That’s not what conventional means

Willy Wonka meme about Richard Cohen column.

Everything’s better when Willy Wonka asks it.

Are you old enough to remember when the Washington Post was on Richard Nixon’s enemies list? Those days are certainly over.

If, somehow you missed the background story, you can check it out here: Washington Post Writer: Interracial Couples Make ‘People With Conventional Views’ Vomit.

So, Richard Cohen wrote an editorial at the Washington Post trying to prove that the Republican party isn’t racist. And in the course of that op-ed piece, he said:

People with conventional views must repress a gag reflex when considering the mayor-elect of New York — a white man married to a black woman and with two biracial children. (Should I mention that Bill de Blasio’s wife, Chirlane McCray, used to be a lesbian?) This family represents the cultural changes that have enveloped parts — but not all — of America. To cultural conservatives, this doesn’t look like their country at all.

This caused an uproar. The Post‘s editorial board has gotten defensive. Cohen has since claimed that he wasn’t describing his own feelings, but the feelings of some people.

Let me explain just how wrong that is…

Cohen has been writing op-ed columns for years. Words are his livelihood. If he had meant that only “some people” felt that way, he would not have used the phrase “people with conventional views.” That phrase “conventional views” means something that conforms to agreed upon social norms. Calling something conventional means that it is orthodox, standard, normal, or run-of-the-mill.

In other words, calling a viewpoint conventional means that you believe it is the prevailing or common opinion. It means you think that a vast majority of the population feels that way.

So no, he wasn’t describing what he thought were the viewpoints of some people. Saying that now is just an attempt to backpedal because he didn’t expect so many people to object.

There’s more, though. There’s that parenthetical statement, “Should I mention that Bill de Blasio’s wife, Chirlane McCray, used to be a lesbian?” Read that aloud. You can just picture him leaning in, looking both ways to see if anyone with delicate sensibilities is within earshot, and then saying it much quieter than the previous sentence. As if he is deeply embarrassed to have to mention such a sordid thing as a lesbian in polite conversation.

That line there gives it all away. Not only does he think he is describing the opinions of the vast majority of people, but he’s admitting that he is one of the people who is repressing a gag reflex. So not only is his defensiveness now backpedalling, it’s an outright lie.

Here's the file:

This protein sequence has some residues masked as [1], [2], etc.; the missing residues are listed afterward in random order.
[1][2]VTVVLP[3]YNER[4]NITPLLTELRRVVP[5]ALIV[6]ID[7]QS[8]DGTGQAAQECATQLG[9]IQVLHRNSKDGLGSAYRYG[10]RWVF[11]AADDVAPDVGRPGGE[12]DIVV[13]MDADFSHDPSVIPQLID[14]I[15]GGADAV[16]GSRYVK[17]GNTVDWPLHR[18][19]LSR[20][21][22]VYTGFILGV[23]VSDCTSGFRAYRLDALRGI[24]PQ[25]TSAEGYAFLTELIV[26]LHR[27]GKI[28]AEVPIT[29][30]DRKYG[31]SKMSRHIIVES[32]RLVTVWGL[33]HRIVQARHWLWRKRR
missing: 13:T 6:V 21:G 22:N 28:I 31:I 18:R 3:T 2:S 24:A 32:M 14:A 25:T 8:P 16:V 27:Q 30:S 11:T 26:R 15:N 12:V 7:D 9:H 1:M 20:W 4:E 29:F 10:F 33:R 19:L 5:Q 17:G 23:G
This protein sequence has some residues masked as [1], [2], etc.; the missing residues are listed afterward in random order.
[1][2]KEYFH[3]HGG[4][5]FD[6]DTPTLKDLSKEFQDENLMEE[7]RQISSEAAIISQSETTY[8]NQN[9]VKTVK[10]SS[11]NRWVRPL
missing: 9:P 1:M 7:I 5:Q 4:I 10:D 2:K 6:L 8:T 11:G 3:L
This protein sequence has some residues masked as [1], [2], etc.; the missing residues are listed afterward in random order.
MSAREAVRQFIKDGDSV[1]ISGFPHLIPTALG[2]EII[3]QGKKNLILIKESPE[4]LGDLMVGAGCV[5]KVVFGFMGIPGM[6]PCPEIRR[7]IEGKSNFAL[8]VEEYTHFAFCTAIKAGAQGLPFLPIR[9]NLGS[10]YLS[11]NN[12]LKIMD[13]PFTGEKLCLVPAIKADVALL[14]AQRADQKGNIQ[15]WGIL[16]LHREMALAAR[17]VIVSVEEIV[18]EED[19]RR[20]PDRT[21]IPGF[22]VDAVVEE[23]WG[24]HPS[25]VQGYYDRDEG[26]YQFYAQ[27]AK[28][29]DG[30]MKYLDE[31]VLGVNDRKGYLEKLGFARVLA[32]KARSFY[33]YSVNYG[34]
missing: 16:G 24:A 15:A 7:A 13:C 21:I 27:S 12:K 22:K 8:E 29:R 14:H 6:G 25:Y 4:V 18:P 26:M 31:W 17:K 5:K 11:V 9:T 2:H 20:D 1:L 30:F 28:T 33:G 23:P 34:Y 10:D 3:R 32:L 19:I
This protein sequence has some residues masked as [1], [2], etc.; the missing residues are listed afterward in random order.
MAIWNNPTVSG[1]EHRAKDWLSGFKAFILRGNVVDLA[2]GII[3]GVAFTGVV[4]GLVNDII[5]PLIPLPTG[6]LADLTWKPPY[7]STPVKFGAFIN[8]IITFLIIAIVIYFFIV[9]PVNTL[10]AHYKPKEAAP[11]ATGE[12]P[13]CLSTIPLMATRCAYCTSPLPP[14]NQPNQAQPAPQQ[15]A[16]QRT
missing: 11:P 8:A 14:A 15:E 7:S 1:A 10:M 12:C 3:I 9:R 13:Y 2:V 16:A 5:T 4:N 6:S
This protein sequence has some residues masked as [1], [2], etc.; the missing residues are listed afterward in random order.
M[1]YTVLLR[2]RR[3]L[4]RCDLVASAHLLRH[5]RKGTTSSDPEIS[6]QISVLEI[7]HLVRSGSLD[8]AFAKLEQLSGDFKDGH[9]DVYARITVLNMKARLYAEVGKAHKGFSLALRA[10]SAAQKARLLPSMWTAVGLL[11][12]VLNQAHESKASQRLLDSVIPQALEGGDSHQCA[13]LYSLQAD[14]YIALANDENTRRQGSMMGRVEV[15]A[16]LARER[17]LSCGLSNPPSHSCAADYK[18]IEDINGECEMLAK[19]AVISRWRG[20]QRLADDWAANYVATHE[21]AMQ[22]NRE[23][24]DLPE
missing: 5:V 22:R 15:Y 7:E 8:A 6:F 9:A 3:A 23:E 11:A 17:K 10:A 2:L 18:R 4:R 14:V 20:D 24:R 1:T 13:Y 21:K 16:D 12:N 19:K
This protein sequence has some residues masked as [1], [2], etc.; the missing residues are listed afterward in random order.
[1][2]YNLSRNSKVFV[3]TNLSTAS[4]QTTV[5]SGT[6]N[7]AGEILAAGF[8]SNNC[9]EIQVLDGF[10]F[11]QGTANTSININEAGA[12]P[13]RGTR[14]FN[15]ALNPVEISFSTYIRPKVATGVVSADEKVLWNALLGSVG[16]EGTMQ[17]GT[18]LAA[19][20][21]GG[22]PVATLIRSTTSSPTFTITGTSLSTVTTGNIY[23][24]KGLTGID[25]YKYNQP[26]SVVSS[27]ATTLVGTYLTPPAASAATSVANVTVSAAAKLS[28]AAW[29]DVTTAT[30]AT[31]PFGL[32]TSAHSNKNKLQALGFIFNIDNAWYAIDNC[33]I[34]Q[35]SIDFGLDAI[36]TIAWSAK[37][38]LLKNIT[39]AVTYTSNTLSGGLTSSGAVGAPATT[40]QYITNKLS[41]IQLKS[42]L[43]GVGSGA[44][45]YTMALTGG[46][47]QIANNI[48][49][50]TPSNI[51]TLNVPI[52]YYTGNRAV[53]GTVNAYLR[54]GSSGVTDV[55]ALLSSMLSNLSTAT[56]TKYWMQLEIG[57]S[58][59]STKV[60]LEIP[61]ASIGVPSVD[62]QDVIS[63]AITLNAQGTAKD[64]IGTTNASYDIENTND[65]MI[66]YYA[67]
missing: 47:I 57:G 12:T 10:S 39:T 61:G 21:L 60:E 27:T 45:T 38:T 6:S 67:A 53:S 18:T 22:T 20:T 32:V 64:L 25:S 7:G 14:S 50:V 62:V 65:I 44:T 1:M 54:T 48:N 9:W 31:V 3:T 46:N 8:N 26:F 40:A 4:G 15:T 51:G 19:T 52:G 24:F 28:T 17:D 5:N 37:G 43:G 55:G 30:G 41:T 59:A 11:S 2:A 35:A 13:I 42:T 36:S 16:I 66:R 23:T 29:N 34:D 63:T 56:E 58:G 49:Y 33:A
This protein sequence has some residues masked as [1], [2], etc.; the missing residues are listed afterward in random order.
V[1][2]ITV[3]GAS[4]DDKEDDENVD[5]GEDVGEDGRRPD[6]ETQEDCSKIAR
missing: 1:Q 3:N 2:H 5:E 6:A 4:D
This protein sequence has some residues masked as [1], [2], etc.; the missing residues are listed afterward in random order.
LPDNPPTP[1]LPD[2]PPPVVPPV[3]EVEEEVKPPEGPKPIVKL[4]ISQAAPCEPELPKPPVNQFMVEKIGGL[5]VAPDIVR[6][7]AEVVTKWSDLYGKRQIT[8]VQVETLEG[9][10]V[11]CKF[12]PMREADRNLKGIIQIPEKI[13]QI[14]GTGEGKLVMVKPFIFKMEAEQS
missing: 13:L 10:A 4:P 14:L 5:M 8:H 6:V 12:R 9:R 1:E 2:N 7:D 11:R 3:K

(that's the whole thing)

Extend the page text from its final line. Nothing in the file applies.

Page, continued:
The real rub is at the end of that last sentence in the section I quoted, “this doesn’t look like their country at all.” The people who have to repress the gag reflex, including Mr Cohen, say that their country doesn’t have interracial couples. Their country doesn’t have biracial children. Their country doesn’t have lesbians. All of that is foreign and un-American.

It isn’t just their country. It’s my country, too. It’s Bill de Blasio’s country. More importantly, this country belongs to the children of Bill de Blasio and Chirlane McCray just as much as it belongs to the racist columnist who tries to prove he’s not racist by saying that seeing an interracial married couple and their biracial children forces him to repress a gag reflex.

The last bans against interracial marriage were struck down more 45 years ago. Even in 1967, there were only 16 states that prohibiting interracial marriage. Most of the New England states had never banned interracial marriage, and 22 states either never had such bans, or had repealed them before the beginning of the 20th Century. So interracial marriages have been a thing that happens for a whole lot longer than the Supreme Court case that struck down those bans.

That term, interracial, is a pretty slippery one, too. Back in the 19th Century, conservative newspaper columnists wrote about the Irish Race, about how the immigration of so many Irish people was disrupting the culture and destroying “our” country. They argued in favor of businesses being able to exclude Irish people. They called non-Irish white people who sympathise with the Irish “traitors to their race.” On the other side of the political fence, there were pro-Irish newspapers that referred to Irish people who married non-Irish white people “race traitors” as well.

That’s right, if a white-skinned person of Irish descent married a white-skinned person of Italian (or German, or English, or…) descent, it was considered an interracial marriage by a lot of people in 19th Century America. And that seems outright laughable to most people now.

Most people don’t have to repress a gag when they see an interracial married couple and their biracial children. And we shouldn’t. My ancestry isn’t as obviously mixed race as the de Blasio’s kids is, but Americans have been mixing up the ethnic gene pool for an awfully long time.

As the White Supremacist and Neo-Nazi who learned on air this last week that he is actually 14 percent Subsaharan African, found out to his chagrin.

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About fontfolly

I've loved reading for as long as I can remember. I write fantasy, science fiction, mystery, and nonfiction. For more than 20 years I edited and published an anthropomorphic sci-fi/space opera literary fanzine. I attend and work on the staff for several anthropormorphics, anime, and science fiction conventions. I live near Seattle with my wonderful husband, still completely amazed that he puts up with me at all.

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